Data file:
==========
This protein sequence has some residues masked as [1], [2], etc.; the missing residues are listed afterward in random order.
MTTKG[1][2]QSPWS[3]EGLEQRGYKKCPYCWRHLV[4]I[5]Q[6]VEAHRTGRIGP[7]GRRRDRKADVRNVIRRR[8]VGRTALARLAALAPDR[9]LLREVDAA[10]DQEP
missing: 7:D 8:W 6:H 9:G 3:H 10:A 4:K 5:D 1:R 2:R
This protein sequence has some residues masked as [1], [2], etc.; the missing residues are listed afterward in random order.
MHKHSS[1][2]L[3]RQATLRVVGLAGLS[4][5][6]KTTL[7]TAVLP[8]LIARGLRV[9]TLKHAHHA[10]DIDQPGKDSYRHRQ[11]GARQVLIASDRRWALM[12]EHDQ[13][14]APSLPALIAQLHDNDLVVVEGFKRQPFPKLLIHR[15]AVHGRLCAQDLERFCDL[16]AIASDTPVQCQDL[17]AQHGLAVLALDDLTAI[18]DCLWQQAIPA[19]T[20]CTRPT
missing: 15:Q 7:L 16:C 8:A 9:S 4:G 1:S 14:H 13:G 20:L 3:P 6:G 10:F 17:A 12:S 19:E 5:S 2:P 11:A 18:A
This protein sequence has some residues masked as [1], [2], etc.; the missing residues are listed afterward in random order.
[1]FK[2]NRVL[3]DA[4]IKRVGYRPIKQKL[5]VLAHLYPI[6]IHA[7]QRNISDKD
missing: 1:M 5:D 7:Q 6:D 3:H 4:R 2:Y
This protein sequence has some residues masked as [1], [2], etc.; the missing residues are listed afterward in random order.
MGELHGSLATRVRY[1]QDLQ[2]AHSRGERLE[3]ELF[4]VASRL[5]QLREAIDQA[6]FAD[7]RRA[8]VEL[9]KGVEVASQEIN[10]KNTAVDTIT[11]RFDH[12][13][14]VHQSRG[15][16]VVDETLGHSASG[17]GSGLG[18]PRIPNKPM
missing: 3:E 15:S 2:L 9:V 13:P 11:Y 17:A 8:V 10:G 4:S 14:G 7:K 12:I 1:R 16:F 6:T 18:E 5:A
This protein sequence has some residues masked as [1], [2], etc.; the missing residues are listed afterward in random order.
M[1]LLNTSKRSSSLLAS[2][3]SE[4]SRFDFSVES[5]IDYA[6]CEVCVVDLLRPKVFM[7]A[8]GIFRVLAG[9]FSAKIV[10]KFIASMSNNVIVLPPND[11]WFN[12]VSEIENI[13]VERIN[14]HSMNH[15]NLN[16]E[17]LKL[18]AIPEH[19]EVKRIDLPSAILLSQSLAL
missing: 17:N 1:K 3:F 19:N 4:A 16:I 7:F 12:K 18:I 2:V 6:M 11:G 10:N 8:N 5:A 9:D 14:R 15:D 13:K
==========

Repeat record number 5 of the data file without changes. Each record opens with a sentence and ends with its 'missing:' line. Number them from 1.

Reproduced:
This protein sequence has some residues masked as [1], [2], etc.; the missing residues are listed afterward in random order.
M[1]LLNTSKRSSSLLAS[2][3]SE[4]SRFDFSVES[5]IDYA[6]CEVCVVDLLRPKVFM[7]A[8]GIFRVLAG[9]FSAKIV[10]KFIASMSNNVIVLPPND[11]WFN[12]VSEIENI[13]VERIN[14]HSMNH[15]NLN[16]E[17]LKL[18]AIPEH[19]EVKRIDLPSAILLSQSLAL
missing: 17:N 1:K 3:F 19:N 4:A 16:I 7:F 12:K 18:I 2:V 6:M 11:G 10:N 8:N 5:A 9:D 14:R 15:D 13:K